The State of Britain

EM’s economic growth volatile, depending on the period the region ranked second or last, productivity growth the second best in the UK and a big drop in unemployment

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For the 12 months ended December 2019, a nowcast published by the Economic Statistic Centre of Excellence (‘ESCoE’) on a rolling 4 quarter basis, has estimated that EM’s growth has dropped from 0.7% to 0.1%. ESCoE is a partnership of research institutions and the Office for National Statistics (‘ONS’).

This ranked the EM last (previous ranking eleventh) and suggests the region has worsened relative to the other eleven parts of the UK. Over the same period UK growth was 1.4% and growth in London (ranked first) was 3.3%.

The latest official ONS figures for an earlier period are better. Following its first publication of quarterly GDP estimates for the regions in September 2019, the ONS has now published its third estimate for the EM, the other eight English regions, and Wales.  GDP figures have been available for the UK since the 1940s, for Scotland since 2002 and Northern Ireland since 2013.

These stats are for the period six months before the ESCoE estimates shown above and compare GDP in the quarter ended June 2019 with the same quarter a year earlier. These more volatile figures showed the EM economy grew by 1.8%, down from 2% growth the previous quarter. This placed the EM second (previous ranking fifth) out of the twelve UK ‘regions.’

London topped the table with growth of 4.5% whilst UK growth over the same period was 1.4%. The NW was the worst performer and contracted by 0.7%, one of three ‘regions’ (including the WM) in the UK to suffer a decline.

In the same report, the ONS’s figures also highlighted that the standalone quarter to June 2019 was also better for the region than the previous quarter. The EM economy grew by 0.6% in April to June 2019, following growth of 0.1% in January to March 2019.

This placed the EM third (previous ranking ninth) out of the twelve UK ‘regions’. Six regions of the UK saw their economies contract as did the UK overall by 0.2%.

In this period, regional sectors, electricity/gas/steam/air conditioning supply and manufacturing grew by 8.0% and 1.0%. Also finance and wholesale/retail trade grew by 9.4% and 1.9% but EM’s professional scientific and technical activities fell by 3.7%.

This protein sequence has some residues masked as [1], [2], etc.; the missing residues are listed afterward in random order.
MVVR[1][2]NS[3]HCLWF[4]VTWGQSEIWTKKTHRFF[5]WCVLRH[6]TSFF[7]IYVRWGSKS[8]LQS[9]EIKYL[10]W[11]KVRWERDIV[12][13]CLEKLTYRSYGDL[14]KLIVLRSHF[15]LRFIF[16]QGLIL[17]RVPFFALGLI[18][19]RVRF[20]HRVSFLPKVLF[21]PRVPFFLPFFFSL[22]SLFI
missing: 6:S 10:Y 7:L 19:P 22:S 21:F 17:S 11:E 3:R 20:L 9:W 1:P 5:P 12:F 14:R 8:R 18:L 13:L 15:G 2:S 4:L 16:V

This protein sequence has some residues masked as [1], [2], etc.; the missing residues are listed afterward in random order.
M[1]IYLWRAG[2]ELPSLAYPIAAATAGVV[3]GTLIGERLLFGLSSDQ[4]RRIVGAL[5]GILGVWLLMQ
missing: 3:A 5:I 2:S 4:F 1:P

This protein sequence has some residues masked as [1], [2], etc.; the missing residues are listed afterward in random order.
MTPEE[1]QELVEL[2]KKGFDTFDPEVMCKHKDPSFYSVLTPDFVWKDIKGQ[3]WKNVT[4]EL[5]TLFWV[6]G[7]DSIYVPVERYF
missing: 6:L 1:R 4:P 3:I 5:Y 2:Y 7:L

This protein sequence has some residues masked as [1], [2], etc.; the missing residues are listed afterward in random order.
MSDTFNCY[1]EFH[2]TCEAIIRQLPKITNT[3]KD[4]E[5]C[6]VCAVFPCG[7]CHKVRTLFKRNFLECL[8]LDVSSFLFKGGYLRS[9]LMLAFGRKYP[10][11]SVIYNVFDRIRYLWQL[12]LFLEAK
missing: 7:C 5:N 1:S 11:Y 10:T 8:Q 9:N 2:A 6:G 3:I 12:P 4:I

In general all sectors in the region grew, with production, services, construction and agriculture expanding by 1.6%, 0.3%, 0.2% and 0.1% respectively. Construction has been the best performer relative to 2017 with agriculture, production and services moderately flat since Quarter 3 (July to Sept) 2018 although production saw an uplift in Quarter 2 2019.


Like most regions of the UK, output per hour in the EM was below the UK average. Productivity in the EM was 13.5% under the norm which ranked the region eighth in the UK.

Two regions had productivity above the UK average in 2018, London +31.6% and the South East +9.1%. These regions record high levels of hours worked and their high productivity pulls up the UK average so much that all other regions fall below it. Wales was furthest off the average at -17.2%.

The EM moved down the rankings slightly to ninth in terms of output per job. This means that on average workers in the EM worked shorter hours for each job compared with the UK average. The region’s 14.5% below the UK average compared with London at 40.5% above.

In terms of growth in output per hour, six regions of the UK expanded. The EM was ranked second as output per hour grew by 2.1%. At 2.3% growth was fastest in Scotland and the biggest contraction was in Yorkshire and the Humber at 2.5%. UK growth was 0.5%.

In terms of sectors, productivity in arts/entertainment/recreation was better than expected but finance and insurance disappointed.

On average, in 2018 the UK economy produced about £35 of value for each hour worked, with finance and insurance top at c£69 per hour compared with accommodation and service activities productivity at c£17 per hour.


More data from the ONS showed unemployment in the region decreased by 21,000 to 89,000 between October and December; the big drop of 0.9% took the rate to 3.6%. Northern Ireland had the lowest rate of 2.4%, with the UK rate at 3.8%. The highest rate was 6.1% which was recorded in the North East.

The South West had the highest employment rate at 80.1% which compared with 78.4% in the EM, where 2.5m are employed; the UK rate was 76.5%.

In December, average earnings in the EM fell by £3 to £580 per week. London had the highest average earnings of £805 and the lowest average earnings of £530 were recorded in the NE. The EM was ranked eighth (previous ranking also eighth).

In the UK overall, average earnings grew by 2.9% or by 1.4% after inflation. After adjusting for inflation, regular pay is now at its highest level since 2000, whereas total pay (which includes bonuses) is still 3.7% below its peak in February 2008.


The EM’s average property price increased by 0.5% over the month to £197,048, the uplift took the annual increase to 2.8%. In comparison, UK prices increased by 0.3% to £234,742 during September, an annual growth rate of 2.2%.